Likewise, for my business, yours, and most others, social media is rapidly replacing our websites as the primary means of contact (especially initial contact) by which our audiences connect with us. More than ever, the value of our social media efforts is increasing while the value and usefulness of our websites is decreasing.

Websites are still critical components of any marketing strategy. While some folks have talked about social media replacing the traditional website for years now, we’re not there yet and probably never will be. I really don’t believe that websites will ever become completely devoid of value in favor of an online presence that is exclusively social and done through third-party products like Facebook, Twitter, Instagram, etc.

However the scales of value and usefulness may continue to tip in favor of social media, and the need to make your brand available and active through social platforms will become increasingly important. This isn’t a bad thing, either. I welcome the shift in value away from my website and towards social media. Social tools are built to be easy to use and fast to post to, so being able to lean towards social platforms more than my own website actually saves me time. I can get more information, new work samples, and updates posted to Instagram and Twitter faster and more frequently than I can do the same on my own site. And my website isn’t built for that kind of daily content creation, nor are most business websites. Social media tools are built for exactly that. The whole idea of social media is to be able to quickly and easily share information with a large audience, and interact with that audience.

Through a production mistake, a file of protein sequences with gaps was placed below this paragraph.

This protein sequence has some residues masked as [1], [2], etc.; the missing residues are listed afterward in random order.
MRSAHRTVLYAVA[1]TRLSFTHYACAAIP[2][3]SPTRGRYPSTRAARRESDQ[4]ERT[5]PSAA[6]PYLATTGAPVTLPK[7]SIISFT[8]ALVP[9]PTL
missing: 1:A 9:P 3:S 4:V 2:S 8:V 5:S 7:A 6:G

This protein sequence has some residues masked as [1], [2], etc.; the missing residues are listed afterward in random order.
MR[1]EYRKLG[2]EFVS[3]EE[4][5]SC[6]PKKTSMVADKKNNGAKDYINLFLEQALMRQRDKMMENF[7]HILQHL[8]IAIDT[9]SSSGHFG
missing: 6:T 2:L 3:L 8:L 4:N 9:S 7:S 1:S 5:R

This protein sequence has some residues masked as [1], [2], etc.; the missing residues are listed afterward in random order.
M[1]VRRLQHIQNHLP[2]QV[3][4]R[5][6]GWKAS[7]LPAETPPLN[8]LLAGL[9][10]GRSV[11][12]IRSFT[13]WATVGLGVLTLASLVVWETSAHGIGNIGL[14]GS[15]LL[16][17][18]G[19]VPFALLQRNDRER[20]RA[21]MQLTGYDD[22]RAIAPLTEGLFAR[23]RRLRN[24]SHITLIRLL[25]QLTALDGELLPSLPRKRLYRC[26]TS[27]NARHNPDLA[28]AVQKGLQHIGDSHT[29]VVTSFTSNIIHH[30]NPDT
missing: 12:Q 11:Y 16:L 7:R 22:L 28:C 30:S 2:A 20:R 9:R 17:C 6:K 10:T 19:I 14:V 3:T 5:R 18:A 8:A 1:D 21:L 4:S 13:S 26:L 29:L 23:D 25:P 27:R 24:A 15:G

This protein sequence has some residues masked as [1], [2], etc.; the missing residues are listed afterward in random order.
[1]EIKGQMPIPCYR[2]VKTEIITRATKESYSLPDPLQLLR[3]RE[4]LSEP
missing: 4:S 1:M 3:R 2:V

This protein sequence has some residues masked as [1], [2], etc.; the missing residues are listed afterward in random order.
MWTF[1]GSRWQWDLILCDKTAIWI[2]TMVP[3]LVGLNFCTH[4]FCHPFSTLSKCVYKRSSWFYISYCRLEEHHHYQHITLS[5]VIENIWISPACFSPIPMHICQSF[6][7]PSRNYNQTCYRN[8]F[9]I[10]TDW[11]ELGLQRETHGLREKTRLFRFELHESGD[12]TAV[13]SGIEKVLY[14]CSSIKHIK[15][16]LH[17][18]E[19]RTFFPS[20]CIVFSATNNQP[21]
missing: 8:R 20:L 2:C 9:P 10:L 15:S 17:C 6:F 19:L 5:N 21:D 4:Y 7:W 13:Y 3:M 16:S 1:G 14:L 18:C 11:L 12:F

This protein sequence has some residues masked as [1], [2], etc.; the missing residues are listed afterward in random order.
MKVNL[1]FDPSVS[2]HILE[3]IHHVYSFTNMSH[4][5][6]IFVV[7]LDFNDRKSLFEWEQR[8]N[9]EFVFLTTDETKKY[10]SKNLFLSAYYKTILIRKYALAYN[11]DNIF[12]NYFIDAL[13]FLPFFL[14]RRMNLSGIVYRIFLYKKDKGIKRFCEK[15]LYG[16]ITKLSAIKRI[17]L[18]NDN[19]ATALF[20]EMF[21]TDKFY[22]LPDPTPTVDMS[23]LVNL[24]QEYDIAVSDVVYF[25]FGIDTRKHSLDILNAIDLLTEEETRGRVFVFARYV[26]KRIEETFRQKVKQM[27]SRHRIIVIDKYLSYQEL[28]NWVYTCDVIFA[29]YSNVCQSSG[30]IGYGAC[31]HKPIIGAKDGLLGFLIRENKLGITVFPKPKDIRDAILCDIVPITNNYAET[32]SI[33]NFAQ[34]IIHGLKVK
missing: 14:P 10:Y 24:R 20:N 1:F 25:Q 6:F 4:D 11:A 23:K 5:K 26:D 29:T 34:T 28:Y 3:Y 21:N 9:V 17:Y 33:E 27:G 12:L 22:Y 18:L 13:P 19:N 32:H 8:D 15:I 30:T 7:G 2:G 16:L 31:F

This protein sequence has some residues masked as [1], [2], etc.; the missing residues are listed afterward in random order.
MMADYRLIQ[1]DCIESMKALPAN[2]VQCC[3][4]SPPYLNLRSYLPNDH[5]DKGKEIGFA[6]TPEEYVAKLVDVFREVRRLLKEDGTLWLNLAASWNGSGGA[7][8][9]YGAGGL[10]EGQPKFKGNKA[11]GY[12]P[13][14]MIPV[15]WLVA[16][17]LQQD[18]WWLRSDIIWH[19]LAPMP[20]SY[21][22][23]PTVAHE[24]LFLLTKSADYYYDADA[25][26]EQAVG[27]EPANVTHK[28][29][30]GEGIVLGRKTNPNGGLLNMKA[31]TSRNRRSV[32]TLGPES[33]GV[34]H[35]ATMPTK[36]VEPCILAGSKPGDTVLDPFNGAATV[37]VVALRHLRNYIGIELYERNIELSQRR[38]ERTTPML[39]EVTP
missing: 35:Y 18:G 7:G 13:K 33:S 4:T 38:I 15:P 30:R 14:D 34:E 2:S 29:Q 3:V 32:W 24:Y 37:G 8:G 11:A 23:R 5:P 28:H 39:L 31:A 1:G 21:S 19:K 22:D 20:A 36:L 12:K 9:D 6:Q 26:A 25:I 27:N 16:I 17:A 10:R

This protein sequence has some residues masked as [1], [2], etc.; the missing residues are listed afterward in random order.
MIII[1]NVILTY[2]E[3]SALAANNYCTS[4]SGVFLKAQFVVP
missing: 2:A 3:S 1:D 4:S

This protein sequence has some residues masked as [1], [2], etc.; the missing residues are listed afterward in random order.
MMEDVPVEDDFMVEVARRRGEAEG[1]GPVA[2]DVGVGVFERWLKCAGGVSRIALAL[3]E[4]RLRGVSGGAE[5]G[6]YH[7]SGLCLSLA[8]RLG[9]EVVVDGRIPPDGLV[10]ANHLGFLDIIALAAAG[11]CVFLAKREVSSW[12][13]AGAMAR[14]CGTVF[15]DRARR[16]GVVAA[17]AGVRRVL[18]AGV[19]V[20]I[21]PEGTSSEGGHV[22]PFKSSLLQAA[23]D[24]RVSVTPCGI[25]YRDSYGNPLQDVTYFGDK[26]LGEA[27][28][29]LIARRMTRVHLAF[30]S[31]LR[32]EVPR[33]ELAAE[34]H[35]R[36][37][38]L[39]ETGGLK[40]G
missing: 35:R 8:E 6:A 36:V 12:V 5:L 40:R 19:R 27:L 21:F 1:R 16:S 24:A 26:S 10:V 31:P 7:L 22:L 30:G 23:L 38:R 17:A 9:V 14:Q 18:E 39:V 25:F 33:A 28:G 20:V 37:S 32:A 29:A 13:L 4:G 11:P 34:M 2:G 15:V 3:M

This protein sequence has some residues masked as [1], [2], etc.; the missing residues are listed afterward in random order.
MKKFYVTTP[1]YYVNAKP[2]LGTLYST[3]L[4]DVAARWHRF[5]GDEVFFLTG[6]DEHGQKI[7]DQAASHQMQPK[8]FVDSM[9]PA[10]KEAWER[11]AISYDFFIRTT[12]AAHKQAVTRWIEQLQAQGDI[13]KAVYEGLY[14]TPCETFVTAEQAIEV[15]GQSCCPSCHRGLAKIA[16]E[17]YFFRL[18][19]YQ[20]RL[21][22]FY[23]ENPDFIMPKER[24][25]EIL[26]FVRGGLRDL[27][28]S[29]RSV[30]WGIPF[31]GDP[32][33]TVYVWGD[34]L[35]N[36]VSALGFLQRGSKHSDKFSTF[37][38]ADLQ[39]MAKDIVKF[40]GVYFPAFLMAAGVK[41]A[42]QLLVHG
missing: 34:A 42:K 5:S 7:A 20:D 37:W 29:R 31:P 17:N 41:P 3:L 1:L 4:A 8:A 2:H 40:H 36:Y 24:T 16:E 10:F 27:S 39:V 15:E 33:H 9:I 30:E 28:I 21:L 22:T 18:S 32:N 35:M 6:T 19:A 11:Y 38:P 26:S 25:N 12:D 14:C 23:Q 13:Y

I still regularly hear from businesses who say that they are not on social media and some have no desire or intention to change that. Some are completely opposed to the idea of testing the social waters at all. I say that businesses who shun all forms of social media do so at their own peril. Like it or not, we are in the age of social media and not just for posting vacation photos on our facebook pages. Businesses need to embrace the power and potential of using social platforms as a first point of contact for new and existing clients/customers. This isn’t a guess at the future of web marketing. This is how things are right now, this very minute.

Should live streaming be a part of your social strategy?

The popularity of live streaming apps like Periscope and Meerkat is fairly recent, and although live streaming has been around far longer than either of those two products, only this year has it become a viable mainstream option for social media strategies. But is it right for you and your business? Let’s find out.livestreaming